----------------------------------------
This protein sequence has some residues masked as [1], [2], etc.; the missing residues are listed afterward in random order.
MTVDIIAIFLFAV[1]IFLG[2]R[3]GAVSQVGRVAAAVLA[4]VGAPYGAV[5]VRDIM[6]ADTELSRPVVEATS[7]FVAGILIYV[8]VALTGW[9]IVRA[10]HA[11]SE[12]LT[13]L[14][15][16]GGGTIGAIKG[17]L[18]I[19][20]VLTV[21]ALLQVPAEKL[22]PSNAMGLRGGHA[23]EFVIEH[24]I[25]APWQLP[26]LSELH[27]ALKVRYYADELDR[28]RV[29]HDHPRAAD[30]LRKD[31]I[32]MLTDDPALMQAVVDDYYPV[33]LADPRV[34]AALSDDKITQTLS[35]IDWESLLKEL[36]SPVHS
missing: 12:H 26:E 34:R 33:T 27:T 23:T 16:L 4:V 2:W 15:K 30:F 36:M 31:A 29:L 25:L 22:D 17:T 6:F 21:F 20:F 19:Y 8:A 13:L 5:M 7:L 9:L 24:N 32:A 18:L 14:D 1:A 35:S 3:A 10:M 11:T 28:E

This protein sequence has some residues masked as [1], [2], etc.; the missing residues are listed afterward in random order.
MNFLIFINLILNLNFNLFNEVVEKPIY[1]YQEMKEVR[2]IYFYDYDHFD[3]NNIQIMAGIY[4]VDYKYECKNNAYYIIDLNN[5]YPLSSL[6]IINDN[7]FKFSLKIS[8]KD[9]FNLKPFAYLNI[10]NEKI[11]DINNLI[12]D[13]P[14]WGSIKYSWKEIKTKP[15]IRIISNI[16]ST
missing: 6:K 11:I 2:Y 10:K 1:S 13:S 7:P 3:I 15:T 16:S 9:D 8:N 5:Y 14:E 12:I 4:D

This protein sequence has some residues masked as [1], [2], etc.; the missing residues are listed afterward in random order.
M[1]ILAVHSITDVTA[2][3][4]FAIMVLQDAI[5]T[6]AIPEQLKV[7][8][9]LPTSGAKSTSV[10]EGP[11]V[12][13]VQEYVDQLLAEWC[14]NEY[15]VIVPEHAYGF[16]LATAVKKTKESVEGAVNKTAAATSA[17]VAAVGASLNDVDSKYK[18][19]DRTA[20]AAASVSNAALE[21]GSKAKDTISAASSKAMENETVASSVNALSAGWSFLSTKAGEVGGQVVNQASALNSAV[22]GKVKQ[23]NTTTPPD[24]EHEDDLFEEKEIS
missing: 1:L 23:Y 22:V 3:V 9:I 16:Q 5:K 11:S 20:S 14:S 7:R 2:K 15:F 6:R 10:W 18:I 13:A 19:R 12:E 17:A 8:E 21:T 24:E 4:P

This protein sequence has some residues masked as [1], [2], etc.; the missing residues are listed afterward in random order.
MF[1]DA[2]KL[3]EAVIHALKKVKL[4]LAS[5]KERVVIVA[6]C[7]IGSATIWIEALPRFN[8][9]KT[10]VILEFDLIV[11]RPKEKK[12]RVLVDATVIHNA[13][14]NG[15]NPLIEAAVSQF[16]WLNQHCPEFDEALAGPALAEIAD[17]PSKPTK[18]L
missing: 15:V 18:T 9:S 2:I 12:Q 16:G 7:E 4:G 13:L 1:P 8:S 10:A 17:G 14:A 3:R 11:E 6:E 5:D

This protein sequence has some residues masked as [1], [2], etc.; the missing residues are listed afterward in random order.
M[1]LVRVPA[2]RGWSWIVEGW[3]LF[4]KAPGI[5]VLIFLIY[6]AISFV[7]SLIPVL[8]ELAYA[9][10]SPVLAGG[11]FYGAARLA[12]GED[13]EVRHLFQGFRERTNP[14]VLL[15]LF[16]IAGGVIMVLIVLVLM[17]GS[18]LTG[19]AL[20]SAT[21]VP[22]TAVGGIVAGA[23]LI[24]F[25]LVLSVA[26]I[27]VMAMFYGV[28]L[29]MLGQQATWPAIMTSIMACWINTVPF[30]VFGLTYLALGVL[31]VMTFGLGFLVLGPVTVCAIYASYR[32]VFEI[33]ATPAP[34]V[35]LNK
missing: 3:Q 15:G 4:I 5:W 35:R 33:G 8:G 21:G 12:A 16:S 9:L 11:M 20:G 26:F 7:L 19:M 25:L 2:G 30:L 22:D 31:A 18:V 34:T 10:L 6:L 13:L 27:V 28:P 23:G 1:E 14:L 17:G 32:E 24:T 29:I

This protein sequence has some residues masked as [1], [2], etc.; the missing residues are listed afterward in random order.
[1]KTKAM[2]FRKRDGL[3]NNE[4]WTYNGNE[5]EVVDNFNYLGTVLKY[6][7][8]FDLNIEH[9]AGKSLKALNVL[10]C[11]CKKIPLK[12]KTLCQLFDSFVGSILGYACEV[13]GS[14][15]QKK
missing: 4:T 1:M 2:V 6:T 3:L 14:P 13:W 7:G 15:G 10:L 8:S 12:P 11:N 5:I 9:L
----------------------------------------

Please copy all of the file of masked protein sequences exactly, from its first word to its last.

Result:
This protein sequence has some residues masked as [1], [2], etc.; the missing residues are listed afterward in random order.
MTVDIIAIFLFAV[1]IFLG[2]R[3]GAVSQVGRVAAAVLA[4]VGAPYGAV[5]VRDIM[6]ADTELSRPVVEATS[7]FVAGILIYV[8]VALTGW[9]IVRA[10]HA[11]SE[12]LT[13]L[14][15][16]GGGTIGAIKG[17]L[18]I[19][20]VLTV[21]ALLQVPAEKL[22]PSNAMGLRGGHA[23]EFVIEH[24]I[25]APWQLP[26]LSELH[27]ALKVRYYADELDR[28]RV[29]HDHPRAAD[30]LRKD[31]I[32]MLTDDPALMQAVVDDYYPV[33]LADPRV[34]AALSDDKITQTLS[35]IDWESLLKEL[36]SPVHS
missing: 12:H 26:E 34:R 33:T 27:T 23:T 16:L 4:V 2:W 15:K 30:F 36:M 31:A 29:L 25:L 22:D 17:T 6:F 21:F 20:F 19:Y 8:A 13:L 5:M 7:L 9:L 24:N 32:A 18:L 14:D 1:A 35:S 3:A 10:M 11:T 28:E

This protein sequence has some residues masked as [1], [2], etc.; the missing residues are listed afterward in random order.
MNFLIFINLILNLNFNLFNEVVEKPIY[1]YQEMKEVR[2]IYFYDYDHFD[3]NNIQIMAGIY[4]VDYKYECKNNAYYIIDLNN[5]YPLSSL[6]IINDN[7]FKFSLKIS[8]KD[9]FNLKPFAYLNI[10]NEKI[11]DINNLI[12]D[13]P[14]WGSIKYSWKEIKTKP[15]IRIISNI[16]ST
missing: 6:K 11:I 2:Y 10:K 1:S 13:S 7:P 3:I 15:T 16:S 9:D 8:N 5:Y 14:E 12:I 4:D

This protein sequence has some residues masked as [1], [2], etc.; the missing residues are listed afterward in random order.
M[1]ILAVHSITDVTA[2][3][4]FAIMVLQDAI[5]T[6]AIPEQLKV[7][8][9]LPTSGAKSTSV[10]EGP[11]V[12][13]VQEYVDQLLAEWC[14]NEY[15]VIVPEHAYGF[16]LATAVKKTKESVEGAVNKTAAATSA[17]VAAVGASLNDVDSKYK[18][19]DRTA[20]AAASVSNAALE[21]GSKAKDTISAASSKAMENETVASSVNALSAGWSFLSTKAGEVGGQVVNQASALNSAV[22]GKVKQ[23]NTTTPPD[24]EHEDDLFEEKEIS
missing: 1:L 23:Y 22:V 3:V 9:I 16:Q 5:K 11:S 20:S 14:S 7:R 2:K 15:F 6:R 10:W 18:I 13:A 19:R 12:E 17:A 8:E 21:T 24:E 4:P

This protein sequence has some residues masked as [1], [2], etc.; the missing residues are listed afterward in random order.
MF[1]DA[2]KL[3]EAVIHALKKVKL[4]LAS[5]KERVVIVA[6]C[7]IGSATIWIEALPRFN[8][9]KT[10]VILEFDLIV[11]RPKEKK[12]RVLVDATVIHNA[13][14]NG[15]NPLIEAAVSQF[16]WLNQHCPEFDEALAGPALAEIAD[17]PSKPTK[18]L
missing: 15:V 18:T 9:S 2:I 12:Q 16:G 7:E 4:G 13:L 1:P 8:S 10:A 17:G 14:A 3:R 11:E 6:E 5:D

This protein sequence has some residues masked as [1], [2], etc.; the missing residues are listed afterward in random order.
M[1]LVRVPA[2]RGWSWIVEGW[3]LF[4]KAPGI[5]VLIFLIY[6]AISFV[7]SLIPVL[8]ELAYA[9][10]SPVLAGG[11]FYGAARLA[12]GED[13]EVRHLFQGFRERTNP[14]VLL[15]LF[16]IAGGVIMVLIVLVLM[17]GS[18]LTG[19]AL[20]SAT[21]VP[22]TAVGGIVAGA[23]LI[24]F[25]LVLSVA[26]I[27]VMAMFYGV[28]L[29]MLGQQATWPAIMTSIMACWINTVPF[30]VFGLTYLALGVL[31]VMTFGLGFLVLGPVTVCAIYASYR[32]VFEI[33]ATPAP[34]V[35]LNK
missing: 3:Q 15:G 4:I 5:W 35:R 33:G 8:G 21:G 12:A 16:S 9:L 11:M 20:G 26:F 7:L 19:M 25:L 2:G 30:L 22:D 31:A 18:V 34:T 10:L 6:L 13:L 27:V 28:P 23:G 1:E 14:L 17:G 32:E 24:T 29:I

This protein sequence has some residues masked as [1], [2], etc.; the missing residues are listed afterward in random order.
[1]KTKAM[2]FRKRDGL[3]NNE[4]WTYNGNE[5]EVVDNFNYLGTVLKY[6][7][8]FDLNIEH[9]AGKSLKALNVL[10]C[11]CKKIPLK[12]KTLCQLFDSFVGSILGYACEV[13]GS[14][15]QKK
missing: 4:T 1:M 2:V 6:T 3:L 14:P 13:W 7:G 15:G 10:L 8:S 12:P 11:N 5:I 9:L